Sundance Institute will move its Next Fest film festival, which debuted last year on Sunset Boulevard, to downtown Los Angeles in August.
The festival was headquartered last August at the Sundance Sunset Cinema at 8000 Sunset Blvd., just outside the West Hollywood city limits. It featured 10 feature films, 10 short films and other programming. In addition to the Sundance Sunset Cinemas, screenings were held at the Hollywood Forever Cemetery and at venues such as the American Cinematheque at the Aero Theatre, Cinefamily, The Museum of Contemporary Art, Los Angeles (MOCA), and the UCLA School of Theater, Film and Television at the Billy Wilder Theater at the Hammer Museum.
Next Fest, known last year as Next Weekend, is a spinoff of the Sundance Film Festival, which got its start in 1978 as a festival for American independent films and is staged in January each year in Park City, Utah.
“In creating Next Weekend we were looking to shed our parkas and boldly celebrate this ‘other side’ of Hollywood — the far edge of independent filmmaking,” festival director John Cooper told Entertainment Weekly last year in explaining the Sunset Boulevard event.
This year’s Next Fest will be held Aug. 7-10 and headquartered at the Theatre at the Ace Hotel at 933 S. Broadway in downtown Los Angeles. Six independent films that were shown in January at Park City will be screened there, with several screenings paired with musical performances. The program features a zombie love story, an Iranian-set vampire movie, a modern tale of buried treasure, a thriller about a mysterious soldier, and films that explore the perils of artistic ambition among both gangs in Watts and the literary world of New York City. The festival will kickoff with a screening on Aug. 7 at Hollywood Forever Cemetery of “Napoleon Dynamite.”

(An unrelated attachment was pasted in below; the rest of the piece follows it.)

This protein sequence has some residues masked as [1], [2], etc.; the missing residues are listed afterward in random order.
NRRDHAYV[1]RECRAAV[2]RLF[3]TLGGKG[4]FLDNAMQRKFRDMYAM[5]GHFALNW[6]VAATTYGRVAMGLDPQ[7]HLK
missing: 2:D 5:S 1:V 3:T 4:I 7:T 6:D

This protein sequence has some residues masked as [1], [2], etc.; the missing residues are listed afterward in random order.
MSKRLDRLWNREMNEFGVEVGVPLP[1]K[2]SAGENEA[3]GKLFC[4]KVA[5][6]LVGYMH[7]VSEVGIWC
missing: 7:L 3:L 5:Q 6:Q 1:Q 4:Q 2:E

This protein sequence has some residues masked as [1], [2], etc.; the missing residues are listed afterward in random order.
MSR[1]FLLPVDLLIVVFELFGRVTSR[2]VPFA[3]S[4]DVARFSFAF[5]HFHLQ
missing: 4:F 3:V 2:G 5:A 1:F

Trevor Groth, director of programming for the Sundance Film Festival, cited the Theatre at the Ace as one of the attractions for Sunset in its move to downtown Los Angeles. It was built in 1927 for the United Artists film studio formed by Charlie Chaplin, Douglas Fairbanks and Mary Pickford. It was the first major movie theatre built in Los Angeles and occupies three floors with 1,600 seats.
“The Theatre at Ace Hotel, with its roots in cinematic trailblazing, will serve as the ideal hub for this cultural adventure,” Groth said.